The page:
Uncle Pat | 20 October 2017  

I take this piece as being one by a writer, rather than a psychologist, such as Stephen Biddulph or Michael Carr Gregg, who have both written quite extensively on bringing up boys. Some of what they write may be pertinent to you, but, as always, you have to do your own sifting. Despite the many nasty things said about Australian males, I think the drinking culture and violence spawned therefrom is over reported in the media because it is sensational. Middle class male Filipinos in your circle may not be violent when drunk, but Filipino society, viz. President Duterte's War on Drugs and the continued fighting in Southern Sulawesi, seems to be quite violent. Learning to stand up for yourself, not necessarily violently and being able to, as a last resort, defend yourself physically as well as verbally, is something every young man (and woman) should know. I am not sure how accurate the current gender based 'critique' of what is perceived to be traditional Australian masculinity is. The majority Australian men of all backgrounds are not violent drunken louts. That is encouraging. We seem, obviously, to be getting something right.

Edward Fido | 20 October 2017  

Thanks for raising this, I see the same in my grandchildren's experiences, and it raises the issue of looking at how we need to socialise children to fix both toxic masculinity and fearful femininity

eva cox | 20 October 2017  

Speaking of binary standards, it seems to me the author is describing an unfair binary of Filipino men being nonviolent while Aussie men are all punch happy drunks. As an Aussie male, I don't see it that way. It's by far the minority who resort to violence, and from current news reports we see the Philippines has its own problems with violence and substance abuse.

Aurelius | 20 October 2017  

I never said that Filipino men aren't violent, and indeed the violence in the Philippines is also lately perpetrated by men. That doesn't subtract from the point that many forms of violence and abuse in Australia has a masculine character, and that attribution to alcohol in the case of late-night assaults is an incomplete picture.

Fatima Measham | 20 October 2017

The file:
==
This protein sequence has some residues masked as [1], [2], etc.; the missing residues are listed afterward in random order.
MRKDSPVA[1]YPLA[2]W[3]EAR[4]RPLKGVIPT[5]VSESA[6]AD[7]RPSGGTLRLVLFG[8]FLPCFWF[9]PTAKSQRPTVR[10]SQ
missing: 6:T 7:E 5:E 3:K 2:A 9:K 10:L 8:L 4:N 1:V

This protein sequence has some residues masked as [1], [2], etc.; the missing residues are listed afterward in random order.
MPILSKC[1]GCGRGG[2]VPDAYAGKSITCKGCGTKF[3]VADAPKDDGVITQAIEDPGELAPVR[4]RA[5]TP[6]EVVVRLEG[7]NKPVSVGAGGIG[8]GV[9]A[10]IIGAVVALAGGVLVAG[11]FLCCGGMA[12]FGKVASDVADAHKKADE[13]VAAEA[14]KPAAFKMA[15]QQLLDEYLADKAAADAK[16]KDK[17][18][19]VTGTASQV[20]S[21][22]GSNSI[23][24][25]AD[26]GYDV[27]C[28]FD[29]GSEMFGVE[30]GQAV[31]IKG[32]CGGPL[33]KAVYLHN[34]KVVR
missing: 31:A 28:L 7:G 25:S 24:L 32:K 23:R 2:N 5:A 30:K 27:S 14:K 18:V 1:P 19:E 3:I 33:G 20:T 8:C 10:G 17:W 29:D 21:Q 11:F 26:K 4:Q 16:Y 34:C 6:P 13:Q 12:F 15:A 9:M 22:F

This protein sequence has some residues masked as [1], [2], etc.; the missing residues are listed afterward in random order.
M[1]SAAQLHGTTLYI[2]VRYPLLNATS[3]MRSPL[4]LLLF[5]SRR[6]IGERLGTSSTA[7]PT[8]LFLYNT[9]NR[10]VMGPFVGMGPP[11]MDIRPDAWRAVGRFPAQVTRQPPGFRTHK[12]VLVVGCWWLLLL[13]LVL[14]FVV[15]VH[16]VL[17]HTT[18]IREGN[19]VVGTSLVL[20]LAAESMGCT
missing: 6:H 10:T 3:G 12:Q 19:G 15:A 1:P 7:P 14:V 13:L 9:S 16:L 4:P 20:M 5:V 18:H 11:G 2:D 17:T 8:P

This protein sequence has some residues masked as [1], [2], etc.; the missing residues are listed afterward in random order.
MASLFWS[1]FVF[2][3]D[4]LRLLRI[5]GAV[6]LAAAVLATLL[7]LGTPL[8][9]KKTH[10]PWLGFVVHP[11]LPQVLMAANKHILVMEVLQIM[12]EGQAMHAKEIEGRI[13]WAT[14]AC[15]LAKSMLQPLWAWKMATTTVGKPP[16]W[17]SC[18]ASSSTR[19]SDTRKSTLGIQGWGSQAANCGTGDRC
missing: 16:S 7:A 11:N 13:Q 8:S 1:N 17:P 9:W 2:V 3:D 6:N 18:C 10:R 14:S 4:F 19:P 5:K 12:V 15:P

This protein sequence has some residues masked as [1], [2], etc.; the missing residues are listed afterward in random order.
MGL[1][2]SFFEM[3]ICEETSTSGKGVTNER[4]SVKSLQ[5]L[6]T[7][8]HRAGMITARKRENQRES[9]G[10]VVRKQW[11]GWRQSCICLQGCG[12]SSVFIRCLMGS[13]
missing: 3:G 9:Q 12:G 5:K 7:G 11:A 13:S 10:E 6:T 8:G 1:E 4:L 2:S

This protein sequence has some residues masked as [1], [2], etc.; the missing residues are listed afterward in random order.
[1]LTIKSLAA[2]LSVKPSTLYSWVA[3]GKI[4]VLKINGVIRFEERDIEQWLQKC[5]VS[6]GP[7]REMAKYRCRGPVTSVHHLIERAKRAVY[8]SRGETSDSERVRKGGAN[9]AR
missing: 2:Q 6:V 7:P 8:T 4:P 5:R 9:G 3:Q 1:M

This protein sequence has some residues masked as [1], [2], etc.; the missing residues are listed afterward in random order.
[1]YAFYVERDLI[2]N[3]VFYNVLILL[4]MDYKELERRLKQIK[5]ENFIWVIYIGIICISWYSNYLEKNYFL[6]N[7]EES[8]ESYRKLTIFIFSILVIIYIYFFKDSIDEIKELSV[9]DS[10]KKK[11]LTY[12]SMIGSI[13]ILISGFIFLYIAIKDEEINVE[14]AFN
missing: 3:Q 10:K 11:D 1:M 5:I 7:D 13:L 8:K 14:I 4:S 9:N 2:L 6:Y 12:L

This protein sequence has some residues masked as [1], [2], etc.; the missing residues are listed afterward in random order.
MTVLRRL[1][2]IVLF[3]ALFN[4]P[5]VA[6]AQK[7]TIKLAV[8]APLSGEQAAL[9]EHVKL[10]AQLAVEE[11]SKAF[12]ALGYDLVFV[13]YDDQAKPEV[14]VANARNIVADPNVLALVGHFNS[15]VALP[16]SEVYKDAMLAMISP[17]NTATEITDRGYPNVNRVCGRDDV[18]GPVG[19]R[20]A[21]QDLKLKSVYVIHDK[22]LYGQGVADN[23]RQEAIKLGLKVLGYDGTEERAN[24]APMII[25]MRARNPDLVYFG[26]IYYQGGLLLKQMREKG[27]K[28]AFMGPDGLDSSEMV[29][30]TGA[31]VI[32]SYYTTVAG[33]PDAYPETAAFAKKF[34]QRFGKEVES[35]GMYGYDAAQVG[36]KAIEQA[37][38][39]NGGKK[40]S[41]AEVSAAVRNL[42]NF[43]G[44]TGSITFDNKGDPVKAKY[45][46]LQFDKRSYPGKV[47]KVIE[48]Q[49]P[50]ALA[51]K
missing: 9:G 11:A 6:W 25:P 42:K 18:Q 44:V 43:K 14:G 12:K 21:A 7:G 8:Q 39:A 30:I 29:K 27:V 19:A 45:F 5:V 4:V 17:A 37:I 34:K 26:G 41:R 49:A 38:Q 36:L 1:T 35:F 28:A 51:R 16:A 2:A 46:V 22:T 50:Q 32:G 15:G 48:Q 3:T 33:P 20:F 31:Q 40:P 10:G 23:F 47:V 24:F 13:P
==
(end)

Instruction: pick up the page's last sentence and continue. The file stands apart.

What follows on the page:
Thanks Fatima. Enjoy your little boy. Relax. Just be "good enough". JohnFrawley and Pam give great advice and I'd second the idea that choosing a school that carries out all it claims in its mission statements can be a comfort . It is a great support if it encourages the things you believe in. My grand-daughter is in year 7 at a school in the tradition of a Religious order of Sisters. The teachers are welcoming , are interested in the individual, help students develop their strengths and build on their weaknesses. Curriculum too is varied and spot on for the needs in this current world. R. E lessons are interesting and relevant . My granddaughter embarking on her community experience program through RE. has been introduced to and has out of school with her parents befriended a young girl and her family newly settled in Australia from the Middle East. Have faith . You don't have to do it alone .Keep in mind how lucky we are to have schools where teachers care and support us in our attempt to have well rounded and grounded children.

Celia | 20 October 2017  

Interesting Eva Cox mentions both 'toxic masculinity' and 'fearful femininity' as matters we need to 'fix' in our socialisation of children. Both these types of person, the totally brutish male and the abjectly cowed female, are extremes, which any normal society would see as aberrant. Most people are not like that. The Christian norms for male and female would be Jesus and Mary. Jesus was not insensitive and Mary certainly had guts. Perhaps they should be our role models? Is there something wrong with that?

Edward Fido | 21 October 2017